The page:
The county and city were both named after one of South Dakota’s pioneer promoters, Wilmot Brookings (1830 – 1905). Brookings set out for the Dakota Territory in June 1857. He arrived at Sioux Falls on August 27, 1857, and became one of the first settlers there. He and his group represented the Western Town Company. After a time in Sioux Falls, Brookings and a companion set out for the Yankton area to locate a town in an area that was soon to be ceded by the Native Americans. This trip was begun in January 1858, and the two soon encountered a blizzard that froze Brookings’ feet which both had to be amputated.
Watertown was founded in 1879 as a rail terminus when the Chicago & Northwestern Railroad reactivated part of a line it had constructed to Lake Kampeska. Despite the prominence of rivers and lakes in the area, the city was named after Watertown, New York, the hometown of brothers John E. Kemp and Oscar P. Kemp, two of the city’s founders. The town’s name was originally planned to be named Kampeska.
The first settlement at Mitchell was made in 1879. Mitchell was incorporated in 1883. It was named for Milwaukee banker Alexander Mitchell, President of the Chicago, Milwaukee, and St. Paul Railroad (Milwaukee Road).
The site of Yankton was occupied by the Yankton Sioux (Nakota) prior to the arrival of European settlers. As part of the vast Louisiana Purchase, the site of Yankton was visited by Lewis and Clark in 1804. In the journals of the expedition, the explorers write of a meeting on August 30, 1804 with members of the Yankton Sioux Tribe on a Missouri River bluff presently known as Calumet Bluff. As recently as 1857, the present day site of Yankton was occupied by a village of Yankton Sioux led by Chief Pa-le-ne-a-pa-pe (‘Struck by the Ree’). Two years later, with the signing of the Yankton Treaty of 1858, the land was opened for settlement. The city was founded where the small Rhine Creek (renamed Marne Creek in World War I) flowed into the Missouri River. The city grew as a stop for steamboats to take on fresh water and supplies, especially after steamboat traffic boomed when gold was discovered in the Black Hills.
Huron, located in east central South Dakota, is a result of railroad and land booms in the 1880s. The early history of the town is closely linked with the Chicago and Northwestern Railway. At the direction of Marvin Hughitt, general manager of the railroad, the west bank of the James River was selected as the division headquarters of the railroad. The company gained title to 880 acres (3.6 km2) of land at that location. Huron was named for the Huron Indians. Exactly who gave it the name was never established, apparently either Marvin Hughitt or someone in the Chicago office of the C&NW railroad company.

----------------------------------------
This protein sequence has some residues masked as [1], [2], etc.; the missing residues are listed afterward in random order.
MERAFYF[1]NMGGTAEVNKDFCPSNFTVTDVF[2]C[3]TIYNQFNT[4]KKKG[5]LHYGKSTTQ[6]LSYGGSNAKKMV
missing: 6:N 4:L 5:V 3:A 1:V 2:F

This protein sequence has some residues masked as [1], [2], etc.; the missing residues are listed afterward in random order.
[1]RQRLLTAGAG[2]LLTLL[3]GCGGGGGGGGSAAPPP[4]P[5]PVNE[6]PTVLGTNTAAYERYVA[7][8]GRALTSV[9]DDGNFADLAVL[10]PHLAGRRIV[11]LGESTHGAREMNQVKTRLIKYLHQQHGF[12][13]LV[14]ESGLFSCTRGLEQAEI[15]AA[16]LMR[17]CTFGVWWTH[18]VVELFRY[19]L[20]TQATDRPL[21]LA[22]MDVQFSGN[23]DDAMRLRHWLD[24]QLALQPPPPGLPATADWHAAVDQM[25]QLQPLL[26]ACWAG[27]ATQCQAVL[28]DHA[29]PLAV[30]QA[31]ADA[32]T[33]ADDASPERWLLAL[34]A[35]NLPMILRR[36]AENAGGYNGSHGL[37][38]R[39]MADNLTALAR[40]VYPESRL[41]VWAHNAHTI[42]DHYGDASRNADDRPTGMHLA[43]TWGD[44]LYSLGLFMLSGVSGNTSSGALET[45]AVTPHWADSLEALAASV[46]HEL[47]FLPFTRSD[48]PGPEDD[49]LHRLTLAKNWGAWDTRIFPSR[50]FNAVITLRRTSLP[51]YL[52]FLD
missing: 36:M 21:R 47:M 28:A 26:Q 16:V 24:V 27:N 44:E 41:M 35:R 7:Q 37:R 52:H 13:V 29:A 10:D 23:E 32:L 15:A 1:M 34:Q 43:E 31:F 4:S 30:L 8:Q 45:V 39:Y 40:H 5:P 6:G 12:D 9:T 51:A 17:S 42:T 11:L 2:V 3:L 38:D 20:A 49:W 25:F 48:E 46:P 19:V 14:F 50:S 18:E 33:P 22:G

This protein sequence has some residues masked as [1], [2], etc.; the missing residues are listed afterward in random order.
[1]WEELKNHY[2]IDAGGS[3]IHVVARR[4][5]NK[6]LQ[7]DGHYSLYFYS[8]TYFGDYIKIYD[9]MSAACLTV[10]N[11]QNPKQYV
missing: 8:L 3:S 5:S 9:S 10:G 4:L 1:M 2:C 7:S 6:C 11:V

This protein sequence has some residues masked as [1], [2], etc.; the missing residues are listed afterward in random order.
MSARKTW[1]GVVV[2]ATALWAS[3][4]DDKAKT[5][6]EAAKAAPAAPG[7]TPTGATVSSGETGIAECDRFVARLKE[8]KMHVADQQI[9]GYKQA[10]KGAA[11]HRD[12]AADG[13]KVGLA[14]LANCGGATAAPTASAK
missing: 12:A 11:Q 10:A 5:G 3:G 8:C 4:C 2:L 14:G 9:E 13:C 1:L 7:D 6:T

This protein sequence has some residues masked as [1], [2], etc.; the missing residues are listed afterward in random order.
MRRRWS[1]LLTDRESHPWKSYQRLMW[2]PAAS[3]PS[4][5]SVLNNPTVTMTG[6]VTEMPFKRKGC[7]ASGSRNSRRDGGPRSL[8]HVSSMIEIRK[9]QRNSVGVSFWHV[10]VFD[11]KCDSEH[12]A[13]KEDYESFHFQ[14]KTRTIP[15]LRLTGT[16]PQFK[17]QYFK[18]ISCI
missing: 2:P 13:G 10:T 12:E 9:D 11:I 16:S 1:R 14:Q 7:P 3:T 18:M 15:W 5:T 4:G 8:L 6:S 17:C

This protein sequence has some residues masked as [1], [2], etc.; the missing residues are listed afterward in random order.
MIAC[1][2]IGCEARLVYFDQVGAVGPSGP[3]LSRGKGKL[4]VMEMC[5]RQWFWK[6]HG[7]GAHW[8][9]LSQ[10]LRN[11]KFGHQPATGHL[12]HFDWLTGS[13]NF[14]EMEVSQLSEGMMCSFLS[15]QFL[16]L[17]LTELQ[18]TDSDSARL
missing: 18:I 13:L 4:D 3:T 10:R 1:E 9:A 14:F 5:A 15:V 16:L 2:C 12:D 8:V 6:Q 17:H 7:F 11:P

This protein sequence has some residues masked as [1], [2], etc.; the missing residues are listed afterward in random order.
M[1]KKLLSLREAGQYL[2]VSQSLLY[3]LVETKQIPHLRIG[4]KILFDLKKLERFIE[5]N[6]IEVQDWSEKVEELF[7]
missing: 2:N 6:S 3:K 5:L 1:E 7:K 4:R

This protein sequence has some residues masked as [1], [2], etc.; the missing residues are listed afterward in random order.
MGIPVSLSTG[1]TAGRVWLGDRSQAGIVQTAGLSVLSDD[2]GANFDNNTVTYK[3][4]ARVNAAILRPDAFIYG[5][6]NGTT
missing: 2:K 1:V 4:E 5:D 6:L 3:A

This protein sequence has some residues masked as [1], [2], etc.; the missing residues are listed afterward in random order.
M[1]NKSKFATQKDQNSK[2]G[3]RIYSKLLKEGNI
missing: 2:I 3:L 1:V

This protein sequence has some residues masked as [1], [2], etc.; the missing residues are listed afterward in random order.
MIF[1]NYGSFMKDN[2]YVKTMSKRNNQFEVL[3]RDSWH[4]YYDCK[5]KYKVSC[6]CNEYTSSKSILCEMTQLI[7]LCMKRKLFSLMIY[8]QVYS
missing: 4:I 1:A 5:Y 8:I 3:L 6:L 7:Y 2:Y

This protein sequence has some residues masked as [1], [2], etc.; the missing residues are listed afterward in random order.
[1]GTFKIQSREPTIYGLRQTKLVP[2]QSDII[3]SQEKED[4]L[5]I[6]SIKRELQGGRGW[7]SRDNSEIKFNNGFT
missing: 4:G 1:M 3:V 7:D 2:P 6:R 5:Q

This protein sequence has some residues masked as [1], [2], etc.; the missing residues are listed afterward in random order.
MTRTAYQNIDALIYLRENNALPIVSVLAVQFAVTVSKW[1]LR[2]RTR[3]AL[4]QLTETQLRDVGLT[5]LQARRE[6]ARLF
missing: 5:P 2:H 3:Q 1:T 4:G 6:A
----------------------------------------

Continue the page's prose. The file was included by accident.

Before the Black Hills Gold Rush of 1876, the area was used by Native Americans (primarily bands of Sioux but others also ranged through the area). Once the gold rush started, the city was founded in 1876 at the mouth of Spearfish Canyon, and was originally called Queen City. Spearfish grew as a supplier of foodstuffs to the mining camps in the hills. Even today, a significant amount of truck farming and market gardening still occurs in the vicinity.
Lewis and Clark camped at the mouth of the Vermillion River near the present-day town on August 24, 1804. The previous day, they had killed their first bison; and the following day, they climbed Spirit Mound, according to Clark’s journal. In May 1843, John James Audubon visited the Vermillion ravine to view the bird life. The town was considered for the location of South Dakota’s first mental institution (now the Human Services Center) in 1873, although the hospital was eventually awarded to nearby Yankton. The original town was entirely below the bluffs on the banks of the Missouri River, and three-quarters of the town was washed away in the Great Flood of 1881.
Oh How Time Flies For The Oldest Towns And Cities In South Dakota
So there you have it, a look at some of the oldest places to live in South Dakota. If we missed your city’s ‘date of foundation’, let us know in the comments. Or feel free to take a look at the table of the oldest places in South Dakota.
And now, let’s raise our glasses, to the next 100 years of existence for these cities and towns in the Mount Rushmore State.
And for those wondering, here are the newest additions to South Dakota:
- Belle Fourche (Founded in 1905)
- Sturgis (Founded in 1905)
- Madison (Founded in 1905)
Detailed List Of The Oldest Cities In South Dakota